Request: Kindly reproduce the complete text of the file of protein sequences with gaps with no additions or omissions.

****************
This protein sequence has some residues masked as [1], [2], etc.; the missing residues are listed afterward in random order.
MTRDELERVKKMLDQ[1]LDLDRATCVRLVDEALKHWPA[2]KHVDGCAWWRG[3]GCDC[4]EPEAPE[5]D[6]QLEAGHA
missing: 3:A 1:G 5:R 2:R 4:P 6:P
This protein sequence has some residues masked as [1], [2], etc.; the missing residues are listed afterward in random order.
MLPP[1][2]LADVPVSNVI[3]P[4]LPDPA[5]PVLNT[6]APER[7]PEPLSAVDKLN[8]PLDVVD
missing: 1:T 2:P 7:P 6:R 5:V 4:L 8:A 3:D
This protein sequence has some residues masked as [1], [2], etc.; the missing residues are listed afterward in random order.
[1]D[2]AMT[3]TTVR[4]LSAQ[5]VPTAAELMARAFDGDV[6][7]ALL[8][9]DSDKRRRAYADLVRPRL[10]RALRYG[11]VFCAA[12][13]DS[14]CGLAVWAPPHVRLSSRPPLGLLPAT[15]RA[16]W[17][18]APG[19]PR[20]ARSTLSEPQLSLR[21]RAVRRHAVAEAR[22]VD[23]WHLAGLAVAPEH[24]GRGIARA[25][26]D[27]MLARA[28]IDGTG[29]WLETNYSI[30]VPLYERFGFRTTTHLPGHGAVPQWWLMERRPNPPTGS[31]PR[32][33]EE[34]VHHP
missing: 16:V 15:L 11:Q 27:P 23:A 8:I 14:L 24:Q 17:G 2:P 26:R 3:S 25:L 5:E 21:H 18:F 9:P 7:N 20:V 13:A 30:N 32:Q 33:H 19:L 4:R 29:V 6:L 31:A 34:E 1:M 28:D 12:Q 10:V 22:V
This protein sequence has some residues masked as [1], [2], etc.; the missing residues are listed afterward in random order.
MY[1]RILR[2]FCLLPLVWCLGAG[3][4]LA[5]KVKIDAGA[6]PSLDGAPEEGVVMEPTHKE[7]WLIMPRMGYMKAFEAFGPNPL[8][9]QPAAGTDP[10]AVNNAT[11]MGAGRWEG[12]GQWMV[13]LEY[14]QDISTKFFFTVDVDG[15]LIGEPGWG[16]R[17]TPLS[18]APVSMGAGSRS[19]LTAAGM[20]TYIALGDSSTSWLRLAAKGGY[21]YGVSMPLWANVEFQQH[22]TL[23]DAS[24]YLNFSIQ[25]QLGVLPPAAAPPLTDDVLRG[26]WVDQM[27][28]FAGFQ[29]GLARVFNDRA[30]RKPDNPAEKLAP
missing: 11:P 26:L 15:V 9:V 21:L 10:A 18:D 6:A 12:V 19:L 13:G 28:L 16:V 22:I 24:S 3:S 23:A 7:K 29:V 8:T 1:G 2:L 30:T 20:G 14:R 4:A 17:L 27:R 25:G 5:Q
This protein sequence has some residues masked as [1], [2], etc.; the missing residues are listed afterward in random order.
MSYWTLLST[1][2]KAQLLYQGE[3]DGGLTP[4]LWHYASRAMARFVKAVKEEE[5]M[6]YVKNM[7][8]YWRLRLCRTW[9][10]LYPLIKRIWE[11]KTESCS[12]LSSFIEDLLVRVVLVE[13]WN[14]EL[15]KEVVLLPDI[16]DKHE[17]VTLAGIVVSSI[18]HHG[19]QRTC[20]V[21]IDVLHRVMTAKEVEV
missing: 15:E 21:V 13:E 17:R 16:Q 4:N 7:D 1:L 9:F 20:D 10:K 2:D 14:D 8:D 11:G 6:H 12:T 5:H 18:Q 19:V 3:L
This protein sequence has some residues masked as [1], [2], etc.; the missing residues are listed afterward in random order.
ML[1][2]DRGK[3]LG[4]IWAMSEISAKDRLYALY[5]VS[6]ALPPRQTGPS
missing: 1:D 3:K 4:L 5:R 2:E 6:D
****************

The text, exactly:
This protein sequence has some residues masked as [1], [2], etc.; the missing residues are listed afterward in random order.
MTRDELERVKKMLDQ[1]LDLDRATCVRLVDEALKHWPA[2]KHVDGCAWWRG[3]GCDC[4]EPEAPE[5]D[6]QLEAGHA
missing: 3:A 1:G 5:R 2:R 4:P 6:P
This protein sequence has some residues masked as [1], [2], etc.; the missing residues are listed afterward in random order.
MLPP[1][2]LADVPVSNVI[3]P[4]LPDPA[5]PVLNT[6]APER[7]PEPLSAVDKLN[8]PLDVVD
missing: 1:T 2:P 7:P 6:R 5:V 4:L 8:A 3:D
This protein sequence has some residues masked as [1], [2], etc.; the missing residues are listed afterward in random order.
[1]D[2]AMT[3]TTVR[4]LSAQ[5]VPTAAELMARAFDGDV[6][7]ALL[8][9]DSDKRRRAYADLVRPRL[10]RALRYG[11]VFCAA[12][13]DS[14]CGLAVWAPPHVRLSSRPPLGLLPAT[15]RA[16]W[17][18]APG[19]PR[20]ARSTLSEPQLSLR[21]RAVRRHAVAEAR[22]VD[23]WHLAGLAVAPEH[24]GRGIARA[25][26]D[27]MLARA[28]IDGTG[29]WLETNYSI[30]VPLYERFGFRTTTHLPGHGAVPQWWLMERRPNPPTGS[31]PR[32][33]EE[34]VHHP
missing: 16:V 15:L 11:Q 27:P 23:A 8:I 14:L 24:Q 17:G 2:P 26:R 3:S 25:L 5:E 21:H 18:F 9:P 7:N 20:V 13:A 30:N 32:Q 33:H 19:L 4:R 29:V 6:L 31:A 34:E 1:M 28:D 12:Q 10:V 22:V
This protein sequence has some residues masked as [1], [2], etc.; the missing residues are listed afterward in random order.
MY[1]RILR[2]FCLLPLVWCLGAG[3][4]LA[5]KVKIDAGA[6]PSLDGAPEEGVVMEPTHKE[7]WLIMPRMGYMKAFEAFGPNPL[8][9]QPAAGTDP[10]AVNNAT[11]MGAGRWEG[12]GQWMV[13]LEY[14]QDISTKFFFTVDVDG[15]LIGEPGWG[16]R[17]TPLS[18]APVSMGAGSRS[19]LTAAGM[20]TYIALGDSSTSWLRLAAKGGY[21]YGVSMPLWANVEFQQH[22]TL[23]DAS[24]YLNFSIQ[25]QLGVLPPAAAPPLTDDVLRG[26]WVDQM[27][28]FAGFQ[29]GLARVFNDRA[30]RKPDNPAEKLAP
missing: 11:P 26:L 15:V 9:V 21:L 10:A 18:D 6:A 12:V 19:L 13:G 28:L 16:V 22:I 24:S 3:S 23:A 7:K 29:V 8:T 1:G 2:L 30:T 20:G 14:R 4:A 17:L 27:R 25:G 5:Q
This protein sequence has some residues masked as [1], [2], etc.; the missing residues are listed afterward in random order.
MSYWTLLST[1][2]KAQLLYQGE[3]DGGLTP[4]LWHYASRAMARFVKAVKEEE[5]M[6]YVKNM[7][8]YWRLRLCRTW[9][10]LYPLIKRIWE[11]KTESCS[12]LSSFIEDLLVRVVLVE[13]WN[14]EL[15]KEVVLLPDI[16]DKHE[17]VTLAGIVVSSI[18]HHG[19]QRTC[20]V[21]IDVLHRVMTAKEVEV
missing: 15:E 21:V 13:E 17:R 16:Q 4:N 7:D 1:L 9:F 20:D 10:K 2:D 14:D 8:D 11:G 6:H 12:T 5:H 18:Q 19:V 3:L
This protein sequence has some residues masked as [1], [2], etc.; the missing residues are listed afterward in random order.
ML[1][2]DRGK[3]LG[4]IWAMSEISAKDRLYALY[5]VS[6]ALPPRQTGPS
missing: 1:D 3:K 4:L 5:R 2:E 6:D